The Tamil movie Good Night is now showing across cinemas in the UAE. It is directed by Vinayak Chandrasekaran and stars Manikandan, Meetha Raghunath, Ramesh Thilak, and Raichal Rabecca.

Tamil movie Good Night review

One of the recent laments among film buffs in Tamil Nadu is that its directors have lost the feel for slice-of-life fun stories, the kind that Malayalam cinema is making its own in India. Tamil cinema is either message kind or big-ticket star value (actors and directors).

Come to think of it, Kollywood has never had a great tradition in such a genre. The quirky Soothu Kavvum or Jigarthanda, or Super Deluxe belong to a different variety. We are talking about mining for mirth in everyday situations and characters. Films like VIP or even last year’s hit Thiruchitrambalam come close, but eventually, they were hero-centric vehicles.

Good Night Review

This elaborate background is needed to fully appreciate what a cute little film director Vinaya Chandrasekaran created in Good Night. It is not a breakthrough movie but shows what a skilful writer and a set of committed actors can achieve with creativity and conviction.

The film is centred around characters from the middle class, the kind on whom violent Chennai-centric movies are usually made. That makes Good Night’s humour even more valuable. Good Night provides a delightful peek into the life of regular people in regular situations, even while taking up the issue of snoring and sleep apnea (because of which quite a few marriages worldwide end in divorce). Even in potentially serious situations, the impish gaze makes the film such a treasure. Actor Manikandan, whom we have seen in serious films like Vikram Vedha and Jai Bhim, shows a remarkable flair for timing that makes the scenes organically funny.  

Mohan or Motor Mohan (Manikandan) is an IT guy in an office where his sleep and snoring problem is quite well known, and hence the pejorative prefix ‘Motor’.  But quite early, when we are introduced to his problem in a light-hearted way, we get an inkling that this film is going to be a breeze. Motor runs into Anu (Meetha Raghunath), who works as an accountant — and their first meeting is a joyfully written stretch. And soon enough, they get attracted to each other even though they are poles apart.

Her life is the exact opposite of his. She is a loner, as she has no relatives, and the only people linked to her are her elderly house owners  (Balaji Sakthivel and Kousalya Natrajan). On the other hand, Mohan has a gaggle of characters at home- his mom (Uma Ramachandran), sisters (Sree Arthi and Raichal Rabecca), and brother-in-law (Ramesh Thilak). They all share a winsome bonding. The way scenes in their house unfold is a testimony to good and empathy-filled writing. No emotion is thrown at us in cloying profusion.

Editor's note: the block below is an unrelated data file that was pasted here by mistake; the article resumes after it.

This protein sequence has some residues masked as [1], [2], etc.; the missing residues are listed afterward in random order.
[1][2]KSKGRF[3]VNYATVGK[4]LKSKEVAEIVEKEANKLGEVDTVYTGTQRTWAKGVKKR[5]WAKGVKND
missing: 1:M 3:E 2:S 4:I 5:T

Good Night Review

Mohan and Anu get married, and the former, who has hidden the fact that he suffers from sleep apnea, is now worried. The rest of the story is about how the issue is sorted and how Anu becomes more accepting of people. While Mohan and Anu’s exchanges are cute, the real clincher is Mohan’s relationship with his brother-in-law is so beautifully presented. 

Manikandan, as a man with a strange problem, does not overdo the quaint part. He keeps things at an even keel, and his natural flair for delivering serious things with underlying deadpan humour makes it all real. Meetha Raghunath, as the docile-looking woman with her demons to contend with, is so believable. Ramesh Thilak, as the brother-in-law, is in great form, and the running joke of how he met his to-be wife is rip-roaringly funny. All the other characters are equally fun and honest, and you root for the entire family.

The film has a few flaws, but to speak of them would be churlish.  Vinayak Chnadrasekar has shown he is a director to watch out for in the coming months and years.

Good Night keeps you awake in a happy sort of way.

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Balakumar Kuppuswamy
Balakumar Kuppuswamy

An engineer-turned-journalist, K Balakumar’s career began in print publications as a sports writer. That also opened doors for other journalistic avenues like films, music, finance, technology and politics, which nobody can escape in India. After 30 yrs in mainstream journalism, now a freelancer for various digital publications.

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